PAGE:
“They have names and they express joy and anger like we do. I love them all, but Nana and I are particularly close. We share the same character. She is a caretaker and if one of the others is in trouble, she’s always the first to help out.”

The beach boulevard. Eilat has a 10km-long shoreline. Photo: Roger Seger

This is Eilat. Untouched nature is just a stone’s throw away from the modern coastal town. At the same time, there are fashionable shops selling both ­international and Israeli designer brands as well as modern hotels, stylish cafés and nightclubs.

Bordering Jordan to the east and with Egypt to the west, Eilat grew rapidly from an administrative town inhabited mainly by army officials, maritime employees and former prisoners in the 1950s to what it is today, thanks to its port.    

The locals I talk to say the same thing – they love the vibe of the small but inter­national town.

“We have less than 60,000 citizens but so many nationalities. I love the weather with zero humidity. We get less than five hours of rain every year. But most of all, I love the laid-back, stress-free lifestyle,” says Lior Mucznik, director of the Dan Eilat Hotel and the Eilat Hotel Association.

‘Most of all, I love the laid-back, stress-free lifestyle’

“While my friends in the Tel Aviv area spend hours and hours in traffic jams driving back and forth, here, my kids walk to school. And I can leave my house 10 minutes before I’m due for a meeting.”

Mucznik came to Eilat over two decades ago to work as a dish washer. Two weeks later, he was working as a security guide and after four and a half years in Eilat, he started running his first hotel.          

“I love the nature and I spend my free time either on the beach or walking in the mountains. I assume that when God created the world, it must have looked like the desert around us here – rough and wild.”  

Even more than the number of tourists – around 2.6 million every year – Eilat ­attracts huge numbers of migrating birds. When it’s summer in the Nordic countries,  the first birds leave the tundra and head for Africa. Since Eilat is the crossroads between Europe and Africa, it’s a perfect place for birds to rest and get nourished before crossing the next obstacle – the Sahara desert.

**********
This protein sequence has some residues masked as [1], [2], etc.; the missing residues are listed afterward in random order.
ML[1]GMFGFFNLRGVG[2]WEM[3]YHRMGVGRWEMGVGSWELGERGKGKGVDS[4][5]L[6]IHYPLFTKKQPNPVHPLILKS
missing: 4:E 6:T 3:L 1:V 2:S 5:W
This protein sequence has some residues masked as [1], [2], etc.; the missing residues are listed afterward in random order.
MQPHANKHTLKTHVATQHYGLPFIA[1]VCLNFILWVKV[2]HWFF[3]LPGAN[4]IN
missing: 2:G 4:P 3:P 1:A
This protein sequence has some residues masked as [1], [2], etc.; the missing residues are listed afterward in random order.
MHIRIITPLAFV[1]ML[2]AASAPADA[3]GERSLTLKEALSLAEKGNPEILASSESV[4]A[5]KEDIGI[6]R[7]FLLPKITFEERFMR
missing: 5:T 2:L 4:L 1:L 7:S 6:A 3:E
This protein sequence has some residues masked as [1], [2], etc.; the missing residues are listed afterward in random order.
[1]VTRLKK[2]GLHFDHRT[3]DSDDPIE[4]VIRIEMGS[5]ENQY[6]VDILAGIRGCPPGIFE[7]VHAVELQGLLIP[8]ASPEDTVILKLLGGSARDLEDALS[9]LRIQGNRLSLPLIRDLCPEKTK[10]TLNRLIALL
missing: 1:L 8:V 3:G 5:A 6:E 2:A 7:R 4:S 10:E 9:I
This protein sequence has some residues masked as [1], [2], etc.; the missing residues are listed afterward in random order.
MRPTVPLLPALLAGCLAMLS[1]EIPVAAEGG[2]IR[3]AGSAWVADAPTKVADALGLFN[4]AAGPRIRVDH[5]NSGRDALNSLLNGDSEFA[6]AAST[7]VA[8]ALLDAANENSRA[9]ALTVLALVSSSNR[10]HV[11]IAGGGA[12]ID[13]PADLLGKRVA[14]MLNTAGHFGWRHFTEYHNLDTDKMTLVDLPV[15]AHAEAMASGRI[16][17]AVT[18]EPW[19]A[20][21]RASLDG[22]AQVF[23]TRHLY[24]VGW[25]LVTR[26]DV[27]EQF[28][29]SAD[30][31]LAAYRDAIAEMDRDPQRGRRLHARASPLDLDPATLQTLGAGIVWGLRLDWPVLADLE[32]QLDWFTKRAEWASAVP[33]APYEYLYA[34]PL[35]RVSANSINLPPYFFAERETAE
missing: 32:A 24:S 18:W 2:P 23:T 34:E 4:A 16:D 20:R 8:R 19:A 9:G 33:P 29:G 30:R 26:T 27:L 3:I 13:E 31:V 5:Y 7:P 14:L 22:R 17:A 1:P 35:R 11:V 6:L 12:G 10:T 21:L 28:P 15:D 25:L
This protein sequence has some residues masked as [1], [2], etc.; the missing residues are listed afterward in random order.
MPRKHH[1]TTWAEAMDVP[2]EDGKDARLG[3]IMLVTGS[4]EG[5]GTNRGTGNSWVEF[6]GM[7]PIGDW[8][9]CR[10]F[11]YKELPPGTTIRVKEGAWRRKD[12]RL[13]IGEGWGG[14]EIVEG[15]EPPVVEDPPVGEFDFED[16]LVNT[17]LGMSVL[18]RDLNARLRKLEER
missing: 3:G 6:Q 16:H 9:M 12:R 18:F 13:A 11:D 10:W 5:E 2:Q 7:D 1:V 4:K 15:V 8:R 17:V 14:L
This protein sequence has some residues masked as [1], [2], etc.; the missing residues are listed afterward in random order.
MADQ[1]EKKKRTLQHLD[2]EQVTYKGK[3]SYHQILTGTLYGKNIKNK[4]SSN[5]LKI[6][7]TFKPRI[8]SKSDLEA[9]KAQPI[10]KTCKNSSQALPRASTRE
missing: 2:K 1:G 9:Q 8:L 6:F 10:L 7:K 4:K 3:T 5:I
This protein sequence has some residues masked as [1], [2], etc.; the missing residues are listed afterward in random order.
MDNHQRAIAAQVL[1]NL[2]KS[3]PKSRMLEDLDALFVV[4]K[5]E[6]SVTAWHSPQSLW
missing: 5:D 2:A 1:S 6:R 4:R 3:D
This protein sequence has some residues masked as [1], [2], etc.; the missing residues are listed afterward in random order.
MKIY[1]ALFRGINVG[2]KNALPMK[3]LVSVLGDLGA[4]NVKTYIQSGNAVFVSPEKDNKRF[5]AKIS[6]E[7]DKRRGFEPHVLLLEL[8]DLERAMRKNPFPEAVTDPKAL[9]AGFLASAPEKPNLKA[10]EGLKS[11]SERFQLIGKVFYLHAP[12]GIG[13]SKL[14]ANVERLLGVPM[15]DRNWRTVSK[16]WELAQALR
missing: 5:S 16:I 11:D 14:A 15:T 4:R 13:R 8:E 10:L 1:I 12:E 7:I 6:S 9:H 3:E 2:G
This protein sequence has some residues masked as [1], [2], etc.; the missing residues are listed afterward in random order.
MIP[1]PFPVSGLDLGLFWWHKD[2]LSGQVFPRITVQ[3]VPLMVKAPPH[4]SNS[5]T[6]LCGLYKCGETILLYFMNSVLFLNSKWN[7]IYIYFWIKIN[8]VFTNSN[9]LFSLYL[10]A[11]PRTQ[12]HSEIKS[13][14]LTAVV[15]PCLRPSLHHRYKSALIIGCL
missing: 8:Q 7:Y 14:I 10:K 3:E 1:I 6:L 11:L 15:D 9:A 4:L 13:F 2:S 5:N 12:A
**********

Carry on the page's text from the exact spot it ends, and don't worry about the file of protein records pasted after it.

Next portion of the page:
Some birds stay in Eilat for only a few days, while some species such as the common chiffchaff stop for a week or two before continuing their long journey.
Noam Weiss, head ornithologist and ­director of the Eilat Birdwatching Center, will gladly advise visitors on which part of the park to explore and what species to look for. 

Autumn, winter and spring are the best times to spot migrating birds. With over one billion birds crossing Eilat every year, there are always some species on their way. Nordic birdwatchers tend to be the biggest enthusiasts and during the last two seasons, the winning team of the bird watching competition has come from Finland.  

And then there is the amazing food, garnished with exotic Middle Eastern flavors. Real Israeli cuisine is a mixture of Arab, Lebanese and Bedouin recipes and the cuisine that Jews have brought with them from all corners of the world. But what they do, they do with such a skillful dedication and innovation that the simple act of eating becomes a true celebration of tastes.

Text: Ninarose Maoz